Red Bull has become the first major company to reject “woke” politics after the energy drinks giant binned its ‘culture teams’ and fired two executives responsible for injecting wokeness into their policies.
Featured Image VIA
The Wall Street Journal reports that the two execs, US chief executive Stefan Kozak and North American president and chief marketing officer Amy Taylor, were both terminated after they raised a fuss about the company’s “inaction on the Black Lives Matter movement.”
Kozak & Taylor urged the company to adopt a more progressive political stance and were met with opposition when they began advocating for Red Bull to be more overt in their support for Black Lives Matter.
Business Insider reports that Red Bull’s international executives fired the two after their attempts to create tension around “diversity issues” and pressure to take on more “diversity hires.”
Red Bull also terminated its “entertainment and culture teams” in Canada, the UK and Austria and canceled most of their planned events as it found that employees on these teams were “most vocal about racial justice matters” and were trying to force the company to adopt leftist politics.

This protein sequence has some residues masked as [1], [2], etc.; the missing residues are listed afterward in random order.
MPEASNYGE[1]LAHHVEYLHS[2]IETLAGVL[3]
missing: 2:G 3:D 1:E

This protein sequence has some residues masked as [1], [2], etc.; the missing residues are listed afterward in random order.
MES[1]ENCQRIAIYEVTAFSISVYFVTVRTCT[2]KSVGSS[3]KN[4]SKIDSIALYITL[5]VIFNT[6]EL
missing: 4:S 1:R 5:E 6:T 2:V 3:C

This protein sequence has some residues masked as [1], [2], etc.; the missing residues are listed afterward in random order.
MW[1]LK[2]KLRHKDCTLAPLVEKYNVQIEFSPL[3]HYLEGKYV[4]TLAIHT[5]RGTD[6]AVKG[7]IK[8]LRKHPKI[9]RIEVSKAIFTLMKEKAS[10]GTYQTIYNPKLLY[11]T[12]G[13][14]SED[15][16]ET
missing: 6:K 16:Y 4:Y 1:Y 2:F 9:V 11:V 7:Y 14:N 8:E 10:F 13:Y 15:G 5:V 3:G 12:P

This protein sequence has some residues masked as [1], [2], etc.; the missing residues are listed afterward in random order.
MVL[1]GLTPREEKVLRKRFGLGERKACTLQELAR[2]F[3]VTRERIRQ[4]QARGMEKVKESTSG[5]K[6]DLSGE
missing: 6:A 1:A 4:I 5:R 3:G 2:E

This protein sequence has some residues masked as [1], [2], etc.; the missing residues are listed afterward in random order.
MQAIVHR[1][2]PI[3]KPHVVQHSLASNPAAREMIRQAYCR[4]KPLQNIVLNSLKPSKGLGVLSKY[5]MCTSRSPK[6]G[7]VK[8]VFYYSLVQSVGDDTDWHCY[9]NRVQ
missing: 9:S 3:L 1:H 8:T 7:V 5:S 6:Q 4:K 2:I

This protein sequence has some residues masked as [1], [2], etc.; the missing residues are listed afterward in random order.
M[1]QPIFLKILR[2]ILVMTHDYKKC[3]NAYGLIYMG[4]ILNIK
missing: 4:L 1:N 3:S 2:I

This comes as no surprise to anyone familiar with Red Bull CEO Dietrich Mateschitz, who can’t stand political correctness and wokeness in general. He once told Austrian newspaper Kleine Zeitung:
I fundamentally oppose being told what to think, even if one immediately makes oneself suspicious in all directions: in America you’re branded a communist, in Europe as a conspiracy theorist or a right-wing populist.
Well whatever you think about all that, it’s kinda refreshing to see a major company stand up to the “think like we do or else” mob that tries to ruin the livelihoods of anyone who disagrees with their politics. So many companies cow to the pressure because they’re so afraid of an online pile-on and being ‘cancelled’ or whatever, but it looks as though Red Bull are happy to stick to what they do best – making energy drinks and sponsoring extreme sports events and not lecturing their customers about politics or social issues.
I wonder if some of Red Bull’s attitude also has to do with them being so used to dealing with critics over the years calling their products ‘cancer in a can’ and whatnot. Maybe they feel they can be a little tougher than other companies who take every opportunity to virtue signal and show you they’re one of the ‘good guys’. Unless they pull a Starbucks and apologise and backtrack in 24 hours? Somehow doubt that will be the case.
To meet the kid who thought it would be a good idea to spike his dad’s energy drink with cattle tranquilizers, click HERE.